On April 12th the new 7-part Docu-series The Truth About Vaccines will air online FREE for all who register to view it. This series will feature over 60 leading experts in the field, including physicians, scientists, and researchers. In this preview, Ty Bollinger interviews Dr. Paul Thomas and Jennifer Margulis, PhD. to discuss the CDC vaccine schedule. They are two of the speakers that will make presentations in The Truth About Vaccines. Dr. Paul Thomas, M.D. was born in Portland Oregon, and grew up in Southern Africa. He has a masters degree in biology, an M.D. from Dartmouth Medical School, and completed his pediatric residency at the University of California, San Diego. He is a board-certified fellow of the American Academy of Pediatrics, and also carries board certifications in Addiction Medicine and Integrative Holistic Medicine. He started the Pediatric After-hours Clinic (now Pediatric ER) at Emanuel Children’s Hospital, where he also taught medical students and residents from 1988-1993. Dr. Thomas is obviously knowledgeable in the area of immunization, as a practicing pediatrician and currently one of the few actual board-certified fellows of the American Academy of Pediatrics residing in the State of Oregon. Ty Bollinger, the producer of the Docu-series The Truth About Vaccines, shows us that he is willing to present all sides of the current vaccine debate. Most doctors today are neither 100% anti-vaccine nor 100% pro-vaccine, but somewhere in between. Dr. Thomas is not anti-vaccine. He states in this interview that about 95% of his patients are vaccinated. However, Dr. Thomas does not follow the CDC vaccine schedule. He states that he does not want to follow the entire CDC schedule for all of his patients. Dr. Paul has stated publicly in the past that out of his 1000 child patients, he has seen no new cases of autism by following a customized vaccination schedule, while his pediatrician peers nationally who follow the CDC vaccine schedule are seeing about 1 out of 50 children diagnosed with autism.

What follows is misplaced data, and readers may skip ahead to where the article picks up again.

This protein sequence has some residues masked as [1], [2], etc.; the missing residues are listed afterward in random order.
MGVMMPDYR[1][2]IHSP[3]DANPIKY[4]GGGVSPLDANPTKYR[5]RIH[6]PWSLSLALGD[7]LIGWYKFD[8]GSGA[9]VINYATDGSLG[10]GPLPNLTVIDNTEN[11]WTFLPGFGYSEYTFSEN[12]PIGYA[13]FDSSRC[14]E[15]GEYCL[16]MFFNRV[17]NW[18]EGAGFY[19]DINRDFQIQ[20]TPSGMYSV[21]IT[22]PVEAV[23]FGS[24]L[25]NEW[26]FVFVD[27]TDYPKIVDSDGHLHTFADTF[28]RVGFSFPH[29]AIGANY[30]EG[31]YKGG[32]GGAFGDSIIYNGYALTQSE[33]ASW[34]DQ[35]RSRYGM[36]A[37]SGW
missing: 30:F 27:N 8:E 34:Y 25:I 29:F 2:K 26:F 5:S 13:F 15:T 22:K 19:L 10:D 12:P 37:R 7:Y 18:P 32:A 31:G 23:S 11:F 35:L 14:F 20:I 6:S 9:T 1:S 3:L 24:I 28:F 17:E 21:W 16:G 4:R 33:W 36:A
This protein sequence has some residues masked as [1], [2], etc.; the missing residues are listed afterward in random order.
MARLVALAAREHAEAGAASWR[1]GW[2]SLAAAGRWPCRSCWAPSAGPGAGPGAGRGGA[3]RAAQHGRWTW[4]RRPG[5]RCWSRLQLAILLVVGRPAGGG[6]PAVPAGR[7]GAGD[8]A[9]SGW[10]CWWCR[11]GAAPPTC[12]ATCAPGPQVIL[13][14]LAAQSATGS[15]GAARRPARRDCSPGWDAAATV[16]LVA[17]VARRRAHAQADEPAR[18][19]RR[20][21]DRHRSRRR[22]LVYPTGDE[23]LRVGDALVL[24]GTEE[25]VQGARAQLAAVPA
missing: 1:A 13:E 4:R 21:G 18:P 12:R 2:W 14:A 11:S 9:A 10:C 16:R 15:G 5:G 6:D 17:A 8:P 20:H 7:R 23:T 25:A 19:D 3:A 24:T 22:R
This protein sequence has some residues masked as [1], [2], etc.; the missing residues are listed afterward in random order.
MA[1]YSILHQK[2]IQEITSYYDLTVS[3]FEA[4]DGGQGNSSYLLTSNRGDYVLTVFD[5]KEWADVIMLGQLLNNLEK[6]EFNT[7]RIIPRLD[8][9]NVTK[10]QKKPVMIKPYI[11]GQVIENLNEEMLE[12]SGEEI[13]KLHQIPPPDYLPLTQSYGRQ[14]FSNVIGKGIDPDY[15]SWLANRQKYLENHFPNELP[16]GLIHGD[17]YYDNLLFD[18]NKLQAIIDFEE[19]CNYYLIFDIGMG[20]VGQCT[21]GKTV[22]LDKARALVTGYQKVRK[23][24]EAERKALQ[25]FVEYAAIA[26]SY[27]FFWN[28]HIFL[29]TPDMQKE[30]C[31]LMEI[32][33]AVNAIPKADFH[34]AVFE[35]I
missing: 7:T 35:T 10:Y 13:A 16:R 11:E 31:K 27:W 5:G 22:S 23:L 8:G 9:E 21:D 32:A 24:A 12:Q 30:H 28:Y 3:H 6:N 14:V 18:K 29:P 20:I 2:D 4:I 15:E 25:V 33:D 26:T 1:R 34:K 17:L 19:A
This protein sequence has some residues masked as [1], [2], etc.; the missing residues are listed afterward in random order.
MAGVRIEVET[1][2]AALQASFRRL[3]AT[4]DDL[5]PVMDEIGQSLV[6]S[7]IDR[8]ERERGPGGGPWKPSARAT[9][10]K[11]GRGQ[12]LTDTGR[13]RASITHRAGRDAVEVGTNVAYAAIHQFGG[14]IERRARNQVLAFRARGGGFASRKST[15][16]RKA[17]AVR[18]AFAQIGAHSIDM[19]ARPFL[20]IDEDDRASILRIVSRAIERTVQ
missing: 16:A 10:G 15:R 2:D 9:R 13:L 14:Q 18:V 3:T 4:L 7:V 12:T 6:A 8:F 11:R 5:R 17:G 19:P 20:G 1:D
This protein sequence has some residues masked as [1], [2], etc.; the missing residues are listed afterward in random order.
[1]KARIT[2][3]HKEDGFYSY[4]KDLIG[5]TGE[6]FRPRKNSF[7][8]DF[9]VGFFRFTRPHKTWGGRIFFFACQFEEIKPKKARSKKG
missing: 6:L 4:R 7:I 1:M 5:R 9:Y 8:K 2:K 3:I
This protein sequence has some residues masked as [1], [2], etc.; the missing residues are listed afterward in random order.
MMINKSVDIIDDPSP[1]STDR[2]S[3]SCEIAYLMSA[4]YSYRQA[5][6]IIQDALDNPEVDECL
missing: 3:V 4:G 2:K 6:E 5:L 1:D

Dr. Paul Thomas, M.D., is a board certified pediatrician with a thriving medical practice in Oregon. He is neither anti-vaccine nor pro-vaccine. His belief, which today tragically is a minority view among physicians, is that the health of our children should come first, and that everyone should want safe vaccines. In this video, he takes on the mainstream media for condemning President Trump and his desire to appoint a vaccine safety committee. He asks: "They don't want to find out if there's a problem with our vaccines?" Apparently not. Journalistic values and standards for investigating the truth seem to be sorely missing in the mainstream media's coverage of vaccines.